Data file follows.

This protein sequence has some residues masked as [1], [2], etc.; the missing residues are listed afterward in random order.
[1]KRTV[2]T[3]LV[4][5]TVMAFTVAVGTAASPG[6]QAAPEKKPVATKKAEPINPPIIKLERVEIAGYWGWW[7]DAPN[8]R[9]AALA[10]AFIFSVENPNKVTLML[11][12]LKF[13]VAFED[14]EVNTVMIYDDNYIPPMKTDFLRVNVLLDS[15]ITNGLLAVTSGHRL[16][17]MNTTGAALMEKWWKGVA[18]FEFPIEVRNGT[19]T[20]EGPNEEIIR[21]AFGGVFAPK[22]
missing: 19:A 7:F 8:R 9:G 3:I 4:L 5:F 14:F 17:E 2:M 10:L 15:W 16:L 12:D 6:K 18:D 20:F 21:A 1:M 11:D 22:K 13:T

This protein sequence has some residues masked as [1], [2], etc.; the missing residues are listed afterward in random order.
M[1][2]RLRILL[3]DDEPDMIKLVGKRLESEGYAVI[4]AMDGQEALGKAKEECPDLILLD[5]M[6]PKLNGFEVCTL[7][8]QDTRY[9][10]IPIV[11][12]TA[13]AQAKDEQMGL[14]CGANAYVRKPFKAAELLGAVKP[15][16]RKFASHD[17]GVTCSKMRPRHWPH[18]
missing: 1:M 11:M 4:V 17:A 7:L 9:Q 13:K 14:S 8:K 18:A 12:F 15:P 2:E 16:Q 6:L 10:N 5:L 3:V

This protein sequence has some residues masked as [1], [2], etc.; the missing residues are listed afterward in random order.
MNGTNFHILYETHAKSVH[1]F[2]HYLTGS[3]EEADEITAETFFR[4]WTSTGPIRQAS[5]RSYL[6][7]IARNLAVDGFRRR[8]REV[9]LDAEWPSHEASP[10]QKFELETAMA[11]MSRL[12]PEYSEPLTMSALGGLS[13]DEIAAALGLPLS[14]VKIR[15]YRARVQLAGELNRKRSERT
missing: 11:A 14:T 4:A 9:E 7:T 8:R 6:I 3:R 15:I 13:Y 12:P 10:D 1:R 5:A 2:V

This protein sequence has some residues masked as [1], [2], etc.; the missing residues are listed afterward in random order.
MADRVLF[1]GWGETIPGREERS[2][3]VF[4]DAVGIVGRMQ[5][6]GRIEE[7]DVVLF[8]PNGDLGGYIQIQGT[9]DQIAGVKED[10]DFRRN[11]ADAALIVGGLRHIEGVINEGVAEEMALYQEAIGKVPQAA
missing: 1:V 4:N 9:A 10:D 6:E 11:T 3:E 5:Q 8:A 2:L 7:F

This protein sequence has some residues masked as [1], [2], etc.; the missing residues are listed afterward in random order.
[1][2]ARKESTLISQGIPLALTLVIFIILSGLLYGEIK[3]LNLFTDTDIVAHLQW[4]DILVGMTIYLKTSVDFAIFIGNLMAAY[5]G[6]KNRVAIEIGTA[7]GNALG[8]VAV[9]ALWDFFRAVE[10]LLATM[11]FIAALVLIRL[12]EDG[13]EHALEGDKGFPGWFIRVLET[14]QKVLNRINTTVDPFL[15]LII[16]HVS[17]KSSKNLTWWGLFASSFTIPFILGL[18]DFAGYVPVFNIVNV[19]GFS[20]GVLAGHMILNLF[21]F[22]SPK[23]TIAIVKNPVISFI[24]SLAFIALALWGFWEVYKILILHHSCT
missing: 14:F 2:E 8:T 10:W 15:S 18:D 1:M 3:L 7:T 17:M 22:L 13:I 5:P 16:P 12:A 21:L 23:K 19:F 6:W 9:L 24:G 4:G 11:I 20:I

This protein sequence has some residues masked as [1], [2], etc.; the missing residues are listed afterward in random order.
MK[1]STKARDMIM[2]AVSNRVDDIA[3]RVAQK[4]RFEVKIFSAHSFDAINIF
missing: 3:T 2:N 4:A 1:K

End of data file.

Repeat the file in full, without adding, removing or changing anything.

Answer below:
This protein sequence has some residues masked as [1], [2], etc.; the missing residues are listed afterward in random order.
[1]KRTV[2]T[3]LV[4][5]TVMAFTVAVGTAASPG[6]QAAPEKKPVATKKAEPINPPIIKLERVEIAGYWGWW[7]DAPN[8]R[9]AALA[10]AFIFSVENPNKVTLML[11][12]LKF[13]VAFED[14]EVNTVMIYDDNYIPPMKTDFLRVNVLLDS[15]ITNGLLAVTSGHRL[16][17]MNTTGAALMEKWWKGVA[18]FEFPIEVRNGT[19]T[20]EGPNEEIIR[21]AFGGVFAPK[22]
missing: 19:A 7:F 8:R 9:G 3:I 4:L 5:F 14:F 17:E 2:M 10:L 15:W 16:L 12:D 6:K 18:D 20:F 21:A 1:M 11:D 22:K 13:T

This protein sequence has some residues masked as [1], [2], etc.; the missing residues are listed afterward in random order.
M[1][2]RLRILL[3]DDEPDMIKLVGKRLESEGYAVI[4]AMDGQEALGKAKEECPDLILLD[5]M[6]PKLNGFEVCTL[7][8]QDTRY[9][10]IPIV[11][12]TA[13]AQAKDEQMGL[14]CGANAYVRKPFKAAELLGAVKP[15][16]RKFASHD[17]GVTCSKMRPRHWPH[18]
missing: 1:M 11:M 4:V 17:A 7:L 9:Q 13:K 14:S 8:K 18:A 12:F 15:P 2:E 16:Q 6:L 10:N 5:L 3:V

This protein sequence has some residues masked as [1], [2], etc.; the missing residues are listed afterward in random order.
MNGTNFHILYETHAKSVH[1]F[2]HYLTGS[3]EEADEITAETFFR[4]WTSTGPIRQAS[5]RSYL[6][7]IARNLAVDGFRRR[8]REV[9]LDAEWPSHEASP[10]QKFELETAMA[11]MSRL[12]PEYSEPLTMSALGGLS[13]DEIAAALGLPLS[14]VKIR[15]YRARVQLAGELNRKRSERT
missing: 11:A 14:T 4:A 9:E 7:T 8:R 6:I 3:R 15:I 13:Y 12:P 10:D 1:R 5:A 2:V

This protein sequence has some residues masked as [1], [2], etc.; the missing residues are listed afterward in random order.
MADRVLF[1]GWGETIPGREERS[2][3]VF[4]DAVGIVGRMQ[5][6]GRIEE[7]DVVLF[8]PNGDLGGYIQIQGT[9]DQIAGVKED[10]DFRRN[11]ADAALIVGGLRHIEGVINEGVAEEMALYQEAIGKVPQAA
missing: 1:V 4:N 9:A 10:D 6:E 11:T 3:E 5:Q 8:A 2:L 7:F

This protein sequence has some residues masked as [1], [2], etc.; the missing residues are listed afterward in random order.
[1][2]ARKESTLISQGIPLALTLVIFIILSGLLYGEIK[3]LNLFTDTDIVAHLQW[4]DILVGMTIYLKTSVDFAIFIGNLMAAY[5]G[6]KNRVAIEIGTA[7]GNALG[8]VAV[9]ALWDFFRAVE[10]LLATM[11]FIAALVLIRL[12]EDG[13]EHALEGDKGFPGWFIRVLET[14]QKVLNRINTTVDPFL[15]LII[16]HVS[17]KSSKNLTWWGLFASSFTIPFILGL[18]DFAGYVPVFNIVNV[19]GFS[20]GVLAGHMILNLF[21]F[22]SPK[23]TIAIVKNPVISFI[24]SLAFIALALWGFWEVYKILILHHSCT
missing: 14:F 2:E 8:T 10:W 15:S 18:D 1:M 3:L 7:T 17:M 22:L 13:I 5:P 16:P 12:A 21:L 23:K 19:F 6:W 9:L 24:G 4:G 11:I 20:I

This protein sequence has some residues masked as [1], [2], etc.; the missing residues are listed afterward in random order.
MK[1]STKARDMIM[2]AVSNRVDDIA[3]RVAQK[4]RFEVKIFSAHSFDAINIF
missing: 3:T 2:N 4:A 1:K